Those are all things that you made happen, and the money raised during this campaign will continue to make a difference for generations to come.
So whether you donated $1 or $1,000 — thank you! You made this possible!
James P. Clements, Ph.D.
On September 11, 2001, Eddy Morehead ’77 was busy at work in the Pentagon when American Airlines Flight 77 slammed into the building only 60 feet from where he sat.
The South Carolina Botanical Garden may be located at the intersection of Perimeter Road and Highway 76, but a visit there will allow you to travel the entire state of South Carolina in less than 300 acres.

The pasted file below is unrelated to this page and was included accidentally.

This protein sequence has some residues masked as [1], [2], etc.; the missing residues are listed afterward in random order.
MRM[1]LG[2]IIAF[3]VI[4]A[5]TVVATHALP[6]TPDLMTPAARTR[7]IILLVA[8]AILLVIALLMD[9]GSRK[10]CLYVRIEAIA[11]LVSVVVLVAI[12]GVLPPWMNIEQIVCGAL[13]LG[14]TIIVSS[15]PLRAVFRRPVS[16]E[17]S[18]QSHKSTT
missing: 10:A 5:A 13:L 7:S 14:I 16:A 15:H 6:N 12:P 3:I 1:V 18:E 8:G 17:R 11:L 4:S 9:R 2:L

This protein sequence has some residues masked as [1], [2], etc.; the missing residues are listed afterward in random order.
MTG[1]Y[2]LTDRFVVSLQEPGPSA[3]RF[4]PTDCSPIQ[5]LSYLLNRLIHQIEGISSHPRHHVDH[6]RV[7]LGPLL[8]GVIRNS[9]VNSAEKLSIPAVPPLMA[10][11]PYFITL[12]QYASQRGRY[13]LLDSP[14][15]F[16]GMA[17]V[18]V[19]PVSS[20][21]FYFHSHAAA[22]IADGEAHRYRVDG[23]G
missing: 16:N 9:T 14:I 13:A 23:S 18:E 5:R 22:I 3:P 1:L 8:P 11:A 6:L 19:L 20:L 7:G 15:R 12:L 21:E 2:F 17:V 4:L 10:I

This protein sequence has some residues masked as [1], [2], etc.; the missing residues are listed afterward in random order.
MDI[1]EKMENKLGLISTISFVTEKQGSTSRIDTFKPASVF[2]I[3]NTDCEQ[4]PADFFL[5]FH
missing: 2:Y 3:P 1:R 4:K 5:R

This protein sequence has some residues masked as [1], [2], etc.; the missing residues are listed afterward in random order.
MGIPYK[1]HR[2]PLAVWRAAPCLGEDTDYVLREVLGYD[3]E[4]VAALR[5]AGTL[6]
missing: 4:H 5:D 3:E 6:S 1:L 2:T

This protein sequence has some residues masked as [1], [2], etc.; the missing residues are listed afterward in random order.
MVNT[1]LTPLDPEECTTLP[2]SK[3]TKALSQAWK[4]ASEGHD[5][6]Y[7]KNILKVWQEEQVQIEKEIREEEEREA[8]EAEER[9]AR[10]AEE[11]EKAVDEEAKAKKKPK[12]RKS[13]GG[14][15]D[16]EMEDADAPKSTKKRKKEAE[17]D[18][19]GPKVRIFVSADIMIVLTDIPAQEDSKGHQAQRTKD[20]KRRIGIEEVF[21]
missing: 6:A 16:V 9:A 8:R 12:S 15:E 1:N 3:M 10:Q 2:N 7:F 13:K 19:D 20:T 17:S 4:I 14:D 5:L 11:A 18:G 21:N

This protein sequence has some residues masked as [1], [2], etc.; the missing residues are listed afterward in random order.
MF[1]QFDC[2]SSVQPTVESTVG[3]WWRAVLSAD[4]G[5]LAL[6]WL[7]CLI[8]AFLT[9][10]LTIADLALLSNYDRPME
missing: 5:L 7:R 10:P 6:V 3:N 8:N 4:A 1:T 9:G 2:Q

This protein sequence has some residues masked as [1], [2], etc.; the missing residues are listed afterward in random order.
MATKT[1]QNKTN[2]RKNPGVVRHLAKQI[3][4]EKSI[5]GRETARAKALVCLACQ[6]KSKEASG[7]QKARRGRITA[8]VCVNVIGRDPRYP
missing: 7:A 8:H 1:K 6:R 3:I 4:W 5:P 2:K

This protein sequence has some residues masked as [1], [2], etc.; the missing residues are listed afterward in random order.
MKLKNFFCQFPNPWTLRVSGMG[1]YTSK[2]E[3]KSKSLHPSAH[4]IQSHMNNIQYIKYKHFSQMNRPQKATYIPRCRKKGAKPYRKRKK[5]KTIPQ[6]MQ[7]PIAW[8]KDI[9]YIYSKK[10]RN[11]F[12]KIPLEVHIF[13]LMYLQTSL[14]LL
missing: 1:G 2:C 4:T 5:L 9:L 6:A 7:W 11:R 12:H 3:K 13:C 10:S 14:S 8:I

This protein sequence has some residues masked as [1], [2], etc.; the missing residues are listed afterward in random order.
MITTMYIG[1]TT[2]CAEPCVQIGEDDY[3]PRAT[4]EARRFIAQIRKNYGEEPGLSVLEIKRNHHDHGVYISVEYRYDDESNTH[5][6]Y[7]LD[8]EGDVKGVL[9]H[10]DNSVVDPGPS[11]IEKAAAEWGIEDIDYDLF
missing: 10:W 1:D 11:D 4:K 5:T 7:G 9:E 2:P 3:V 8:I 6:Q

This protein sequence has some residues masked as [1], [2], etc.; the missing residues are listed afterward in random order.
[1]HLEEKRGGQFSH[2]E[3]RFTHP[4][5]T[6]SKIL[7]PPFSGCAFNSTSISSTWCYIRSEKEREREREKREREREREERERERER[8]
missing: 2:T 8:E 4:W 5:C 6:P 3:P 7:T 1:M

Clemson alums Joshua Sumner ’17, Robbie Ouzts ’17, Courtney Linenbrink ’17 and Stephanie Williamson ’15 receiving their first white coat for pharmacy school at USC-Columbia.
Jay Foster and Kyle Perry both class of ’14 traveled to Matera, Italy for work in March 2016. Picture was taken overlooking the historic town where hotel rooms were caves and the movie Ben Hur was being filmed
The largest campaign goal ever achieved by a public university with an alumni base the size of Clemson’s and the largest fundraising effort in our state’s history. It’s an amount that’s hard to even comprehend, and an accomplishment of which we can all be proud. We thought it might be helpful to break it down just a bit.